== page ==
Steelcase conducted a pediatric healthcare-related literature review and developed design principles that can be used in a variety of spaces, from waiting areas to exam rooms. Via the literature review, Steelcase determined that in pediatric healthcare settings “engaging young patients in their surrounding environment can help minimize anxiety and promote a sense of calm. Exploration provides choices, and choices provide a sense of control. . . . Children need movement and sensory experiences to reduce stress. . . .
Promote Physical Health/Improve Health Outcomes
The Center for Health Design is providing free, at the web address noted below, an interactive rendering highlighting key research that can be applied during the design of treatment rooms in emergency departments. As noted on the website on which the diagram appears, “Two goals are often at the center of current care models for mental or behavioral health: safety and healing. In the Emergency Department, design has traditionally focused on safety for both patients and staff through checklists for ligature-resistance.
Brochu and collaborators studied links between how green an area is and the death rates of residents. They “conducted a nationwide [in the United States] quantitative health impact assessment to estimate the predicted reduction in mortality associated with an increase in greenness across two decades (2000, 2010, and 2019).
Soininen and colleagues thoroughly investigated the repercussions of having green walls in Finnish offices. They found that “air-circulating green walls may induce beneficial changes in a human microbiome. . . . The green walls (size 2 m × 1 m × 0.3 m) used in this study . . . circulate indoor air. They first absorb the indoor air through the plant roots and soilless substrate, then automated fans circulate the air back to the room.
Significant effects found
The Mason team’s findings support calls to keep light levels low in spaces where people are sleeping. The group reports that their “laboratory study shows that, in healthy adults, one night of moderate (100 lx) light exposure during sleep increases nighttime heart rate, decreases heart rate variability (higher sympathovagal balance), and increases next-morning insulin resistance when compared to sleep in a dimly lit (<3 lx) environment.
Research by Wali and teammates confirms that walkability boosts health. They share that they examined “high resolution data for 476 participants in the Rails and Health study on health care costs, mode specific MVPA[ moderate-to-vigorous physical activity], parcel-level built environment, and neighborhood perception surveys. . . . A 1% increase in bike, walk, and transit-related MVPA was associated with lower health care costs by −0.28%, −0.09%, and −0.27% respectively. A one-unit increase in neighborhood walkability index correlates with a 6.48% reduction in health care costs. . . .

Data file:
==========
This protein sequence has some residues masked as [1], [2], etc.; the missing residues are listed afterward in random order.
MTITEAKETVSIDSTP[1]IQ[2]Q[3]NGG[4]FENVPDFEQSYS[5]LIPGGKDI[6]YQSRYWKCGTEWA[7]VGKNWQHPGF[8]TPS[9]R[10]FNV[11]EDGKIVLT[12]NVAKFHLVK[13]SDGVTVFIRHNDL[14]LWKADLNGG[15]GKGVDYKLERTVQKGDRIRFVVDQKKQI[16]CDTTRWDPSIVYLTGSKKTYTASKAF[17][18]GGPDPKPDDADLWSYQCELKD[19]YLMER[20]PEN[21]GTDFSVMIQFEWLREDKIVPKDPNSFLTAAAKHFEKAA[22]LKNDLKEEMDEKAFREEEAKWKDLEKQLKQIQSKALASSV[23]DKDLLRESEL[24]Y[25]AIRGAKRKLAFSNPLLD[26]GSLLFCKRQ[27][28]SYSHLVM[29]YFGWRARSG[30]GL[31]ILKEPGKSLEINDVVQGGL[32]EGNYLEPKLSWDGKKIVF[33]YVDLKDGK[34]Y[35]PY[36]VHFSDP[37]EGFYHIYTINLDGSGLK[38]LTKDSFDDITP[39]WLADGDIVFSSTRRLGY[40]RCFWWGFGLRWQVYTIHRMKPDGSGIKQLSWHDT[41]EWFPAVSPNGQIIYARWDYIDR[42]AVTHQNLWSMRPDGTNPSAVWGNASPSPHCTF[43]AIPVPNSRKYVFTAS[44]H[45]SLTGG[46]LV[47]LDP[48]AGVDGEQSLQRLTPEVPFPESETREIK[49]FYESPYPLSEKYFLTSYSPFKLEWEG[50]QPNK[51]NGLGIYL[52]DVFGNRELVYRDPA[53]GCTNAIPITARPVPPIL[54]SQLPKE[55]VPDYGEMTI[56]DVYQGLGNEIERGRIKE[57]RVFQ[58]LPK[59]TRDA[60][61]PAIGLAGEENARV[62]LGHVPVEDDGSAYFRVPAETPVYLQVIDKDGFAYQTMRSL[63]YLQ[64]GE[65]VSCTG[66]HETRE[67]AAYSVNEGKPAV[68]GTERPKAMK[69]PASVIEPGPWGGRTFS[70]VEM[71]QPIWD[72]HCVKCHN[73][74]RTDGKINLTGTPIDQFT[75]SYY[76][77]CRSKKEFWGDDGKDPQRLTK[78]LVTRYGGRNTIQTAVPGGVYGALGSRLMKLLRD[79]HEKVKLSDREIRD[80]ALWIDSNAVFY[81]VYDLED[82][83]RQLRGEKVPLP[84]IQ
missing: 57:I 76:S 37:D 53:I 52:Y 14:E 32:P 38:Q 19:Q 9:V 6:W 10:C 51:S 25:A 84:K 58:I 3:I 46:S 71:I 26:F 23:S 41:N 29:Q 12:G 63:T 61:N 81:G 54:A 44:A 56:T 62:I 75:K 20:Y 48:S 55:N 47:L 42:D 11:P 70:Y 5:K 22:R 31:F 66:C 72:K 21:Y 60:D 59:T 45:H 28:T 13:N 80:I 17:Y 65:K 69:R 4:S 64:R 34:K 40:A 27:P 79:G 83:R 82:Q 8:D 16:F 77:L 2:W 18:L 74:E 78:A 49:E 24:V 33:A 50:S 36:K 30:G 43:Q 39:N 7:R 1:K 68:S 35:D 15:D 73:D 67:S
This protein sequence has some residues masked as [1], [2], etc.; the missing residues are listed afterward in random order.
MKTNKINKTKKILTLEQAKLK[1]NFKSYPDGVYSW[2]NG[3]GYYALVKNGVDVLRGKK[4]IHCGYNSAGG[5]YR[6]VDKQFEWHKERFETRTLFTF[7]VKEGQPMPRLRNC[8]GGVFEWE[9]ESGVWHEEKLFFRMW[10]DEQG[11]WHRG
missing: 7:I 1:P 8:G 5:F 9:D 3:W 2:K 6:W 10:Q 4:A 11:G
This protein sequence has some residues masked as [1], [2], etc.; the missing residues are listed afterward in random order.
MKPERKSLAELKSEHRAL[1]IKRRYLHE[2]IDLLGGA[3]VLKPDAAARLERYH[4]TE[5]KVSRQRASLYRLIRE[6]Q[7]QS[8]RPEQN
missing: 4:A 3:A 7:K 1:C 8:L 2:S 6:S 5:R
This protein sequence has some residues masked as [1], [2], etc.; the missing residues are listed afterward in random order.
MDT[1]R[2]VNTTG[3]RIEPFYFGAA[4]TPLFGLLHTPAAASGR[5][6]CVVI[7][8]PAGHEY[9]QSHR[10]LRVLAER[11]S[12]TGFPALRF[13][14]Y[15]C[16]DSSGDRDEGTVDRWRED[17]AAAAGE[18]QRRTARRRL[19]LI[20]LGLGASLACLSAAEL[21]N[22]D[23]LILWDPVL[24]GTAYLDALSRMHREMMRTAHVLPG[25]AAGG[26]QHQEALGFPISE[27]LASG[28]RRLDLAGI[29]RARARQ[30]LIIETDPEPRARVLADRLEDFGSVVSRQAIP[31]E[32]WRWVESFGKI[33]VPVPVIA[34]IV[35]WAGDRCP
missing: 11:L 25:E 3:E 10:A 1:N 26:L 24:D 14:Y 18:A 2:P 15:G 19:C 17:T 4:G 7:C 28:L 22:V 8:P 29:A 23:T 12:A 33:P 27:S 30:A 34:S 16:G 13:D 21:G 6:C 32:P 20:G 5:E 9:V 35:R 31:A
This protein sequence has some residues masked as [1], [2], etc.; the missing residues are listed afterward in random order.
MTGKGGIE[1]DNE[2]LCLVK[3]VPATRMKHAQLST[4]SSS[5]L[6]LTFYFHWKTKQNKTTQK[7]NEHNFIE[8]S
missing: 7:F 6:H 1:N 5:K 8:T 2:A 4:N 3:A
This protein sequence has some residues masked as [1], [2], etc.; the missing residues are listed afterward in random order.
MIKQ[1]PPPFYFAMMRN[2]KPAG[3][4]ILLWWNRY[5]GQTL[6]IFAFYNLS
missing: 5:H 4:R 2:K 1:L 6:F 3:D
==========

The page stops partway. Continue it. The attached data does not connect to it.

Bafna and colleagues studied how home design can support the wellbeing of older individuals (mean age of participants in their study was 69.5). The investigators report on “a quantitative study of the relationship between a characteristic of the physical home environment—the degree of interconnectedness of its rooms—and the cognitive ability of adults. . . .
Work by a research team lead by Van Den Eeden provides additional evidence that living near green spaces is good for our health. The team reports that they “sought to determine if residential green cover was also associated with direct healthcare costs. We linked residential Normalized Difference Vegetation Index (NDVI) satellite data for 5,189,303 [people] . . . to direct individual healthcare costs for 2003–2015. . . . we examined the association between direct healthcare costs and green cover within 250, 500, and 1000 meters (m) of an individual’s residence. . . .
A recent study confirms the negative health effects of noise exposure and supports the use of sound insulation. Avel Moreyra lead a study that determined that “People experiencing high levels of noise from cars, trains or planes were more likely to suffer a heart attack. . . . Patients were divided into those experiencing high levels of transportation noise (an average of 65 decibels or higher over the course of the day) and those with low noise exposure (a daily average of less than 50 decibels). A noise level of 65 decibels is similar to a loud conversation or laughter.